Here is another important, albeit smaller, part of UNC’s overall argument. Basically, that the NCAA knew about problems in the AFAM department during an earlier investigation into improprieties within the UNC football program, and that when the NCAA knew about those problems it chose not to pursue them or make them a part of that earlier case. As noted in our story about this, the scope and depth of the problems in the AFAM department expanded considerably after 2011. Nonetheless, UNC is arguing that the NCAA knew enough to do something about this case then, and declined.

3. Each of the Amended Notice of Allegations is untimely under Bylaw 19.5.11, the NCAA’s four-year statute of limitations, for the reasons explained in Section II.D.

Though perhaps not as powerful as some of UNC’s other arguments – namely that the core of the case is beyond the scope of NCAA rules, or that the NCAA knew about problems within the AFAM department before ruling in the football investigation – this argument is nonetheless important. UNC is saying here that all of the allegations it faces conflict with the NCAA’s statute of limitations bylaw.

4. The University raises these jurisdictional and procedural issues not to excuse the underlying conduct, or to escape accountability for those events before its accreditor or elsewhere, but rather to ensure mutual adherence to the rules that govern NCAA enforcement actions, including this one.

Another recurring theme in UNC’s response: We’re not trying to excuse nearly two decades of bogus classes in which athletes accounted for nearly half of the enrollments – we’re just saying that this whole thing doesn’t really fit anywhere under the NCAA rulebook.

5. The ANOA raises fundamental questions about the reach of NCAA authority to core academic functions of its members, and about how that authority has been exercised in this case. Further, given the unusual history of events that is discussed throughout this Response, the ANOA raises a number of jurisdictional and procedural issues under the NCAA constitution and bylaws that need to be addressed prior to a discussion of the University’s responses to the allegations.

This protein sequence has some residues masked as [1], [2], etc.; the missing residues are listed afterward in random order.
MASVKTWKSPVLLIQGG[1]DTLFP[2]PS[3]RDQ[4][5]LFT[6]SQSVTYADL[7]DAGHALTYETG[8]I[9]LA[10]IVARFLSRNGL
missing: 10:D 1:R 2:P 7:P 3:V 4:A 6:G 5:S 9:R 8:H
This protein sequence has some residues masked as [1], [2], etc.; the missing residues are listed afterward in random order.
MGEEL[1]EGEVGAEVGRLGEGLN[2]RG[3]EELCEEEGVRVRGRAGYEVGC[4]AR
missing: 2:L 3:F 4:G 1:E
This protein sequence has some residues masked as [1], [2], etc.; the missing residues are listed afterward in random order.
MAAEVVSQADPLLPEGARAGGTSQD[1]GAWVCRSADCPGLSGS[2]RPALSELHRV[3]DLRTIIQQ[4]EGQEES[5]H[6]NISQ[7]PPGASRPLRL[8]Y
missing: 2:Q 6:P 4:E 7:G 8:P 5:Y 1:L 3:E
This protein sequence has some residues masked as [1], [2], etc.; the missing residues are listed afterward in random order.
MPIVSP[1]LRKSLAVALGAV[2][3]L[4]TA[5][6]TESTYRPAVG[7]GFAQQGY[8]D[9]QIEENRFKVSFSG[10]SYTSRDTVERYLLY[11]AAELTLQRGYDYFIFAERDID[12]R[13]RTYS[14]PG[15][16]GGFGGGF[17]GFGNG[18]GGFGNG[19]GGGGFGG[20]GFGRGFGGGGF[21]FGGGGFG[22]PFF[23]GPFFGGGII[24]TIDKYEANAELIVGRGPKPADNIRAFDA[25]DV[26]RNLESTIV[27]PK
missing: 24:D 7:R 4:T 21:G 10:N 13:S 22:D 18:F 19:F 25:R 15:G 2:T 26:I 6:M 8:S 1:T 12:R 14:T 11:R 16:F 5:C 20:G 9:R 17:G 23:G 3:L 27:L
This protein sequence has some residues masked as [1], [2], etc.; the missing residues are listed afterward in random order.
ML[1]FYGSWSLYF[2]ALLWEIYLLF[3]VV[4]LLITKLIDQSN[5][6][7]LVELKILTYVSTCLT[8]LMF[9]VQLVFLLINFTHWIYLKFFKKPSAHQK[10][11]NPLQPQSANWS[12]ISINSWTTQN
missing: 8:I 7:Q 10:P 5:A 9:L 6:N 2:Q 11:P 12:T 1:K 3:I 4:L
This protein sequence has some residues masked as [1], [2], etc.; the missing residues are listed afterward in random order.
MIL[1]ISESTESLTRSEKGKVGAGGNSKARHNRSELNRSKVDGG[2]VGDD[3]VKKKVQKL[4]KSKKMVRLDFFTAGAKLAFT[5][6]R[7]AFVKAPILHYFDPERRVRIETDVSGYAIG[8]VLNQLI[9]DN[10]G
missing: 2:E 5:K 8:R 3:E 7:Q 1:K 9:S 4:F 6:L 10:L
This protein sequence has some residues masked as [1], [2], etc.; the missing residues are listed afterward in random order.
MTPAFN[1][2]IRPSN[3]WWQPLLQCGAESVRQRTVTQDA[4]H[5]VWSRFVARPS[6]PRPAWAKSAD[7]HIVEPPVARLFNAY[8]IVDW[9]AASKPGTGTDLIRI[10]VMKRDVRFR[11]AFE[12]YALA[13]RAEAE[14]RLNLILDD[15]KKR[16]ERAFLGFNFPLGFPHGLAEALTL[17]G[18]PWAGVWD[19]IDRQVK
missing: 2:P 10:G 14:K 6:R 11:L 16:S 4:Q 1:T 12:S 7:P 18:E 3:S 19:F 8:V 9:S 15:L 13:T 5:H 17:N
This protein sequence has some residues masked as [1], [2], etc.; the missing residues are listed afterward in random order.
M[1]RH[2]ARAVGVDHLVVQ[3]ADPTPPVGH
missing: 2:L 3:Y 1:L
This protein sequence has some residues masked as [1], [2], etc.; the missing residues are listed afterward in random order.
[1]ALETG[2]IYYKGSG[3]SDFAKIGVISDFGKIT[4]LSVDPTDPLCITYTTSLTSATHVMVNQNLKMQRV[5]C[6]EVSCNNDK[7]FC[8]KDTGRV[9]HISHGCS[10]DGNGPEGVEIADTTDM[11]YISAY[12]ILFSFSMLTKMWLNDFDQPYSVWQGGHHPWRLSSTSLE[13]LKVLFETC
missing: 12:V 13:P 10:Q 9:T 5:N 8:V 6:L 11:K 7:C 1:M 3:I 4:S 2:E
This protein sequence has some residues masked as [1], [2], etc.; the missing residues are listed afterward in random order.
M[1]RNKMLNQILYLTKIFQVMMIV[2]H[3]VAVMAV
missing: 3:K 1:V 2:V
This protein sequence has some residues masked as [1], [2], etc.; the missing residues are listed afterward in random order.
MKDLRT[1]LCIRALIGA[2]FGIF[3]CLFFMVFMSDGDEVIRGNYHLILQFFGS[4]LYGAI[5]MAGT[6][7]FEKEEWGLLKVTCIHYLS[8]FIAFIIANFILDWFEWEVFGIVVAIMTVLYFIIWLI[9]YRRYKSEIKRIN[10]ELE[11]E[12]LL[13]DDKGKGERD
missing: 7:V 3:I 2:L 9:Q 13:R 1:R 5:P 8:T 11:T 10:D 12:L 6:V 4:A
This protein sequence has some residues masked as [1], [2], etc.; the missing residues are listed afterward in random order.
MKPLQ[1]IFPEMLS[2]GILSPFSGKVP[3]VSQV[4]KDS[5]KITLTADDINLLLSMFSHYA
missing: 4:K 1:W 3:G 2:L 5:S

In other words: Before we take on each individual allegation, let’s talk about how the NCAA’s own rules and bylaws don’t cover what happened here.

6. The NCAA’s constitution and bylaws do not extend to matters related to academic structure, content, and processes on a member institution’s campus. This most basic limitation impacts any analysis of this case.

In the newspaper world, editors often like to talk about nut grafs, which are structured paragraphs that tell readers what a story is about. Nut grafs are often high in a story and the point of them is to, well, get to the point and establish where the story is going. If there’s a nut graf in UNC’s response, this might be it.

7. After the Cadwalader Report (also known as the Wainstein Report) was issued, the enforcement staff initially expressed to the University its desire to revisit the case because it anticipated individuals who were previously unavailable might now be available for interviews. While this did not occur, the staff engaged in additional extensive investigation in 2014 and 2015 related to the anomalous courses and the other irregularities in the (AFAM) Department. The NCAA concluded yet again that anomalous courses did not violate NCAA bylaws prior to issuing both its NOA and its ANOA.

UNC is making the point, once again, that the NCAA Enforcement Staff never found the bogus classes themselves to constitute an NCAA rules violation.

8. The University reasonably relied to its detriment on the resolution of the 2010-11 investigation with the 2012 Infractions Report and these repeated reassurances in recruiting staff and students-athletes. Staff and student-athletes, in turn, reasonably relied to their detriment in accepting employment and deciding to enroll at the University, believing that the University would not be subject to the risk of future sanctions for conduct previously investigated and resolved. The long delay between the NCAA’s first receiving notice of the anomalous courses and the other academic irregularities in August 2011 and its current enforcement action only underscores the unfairness of the situation.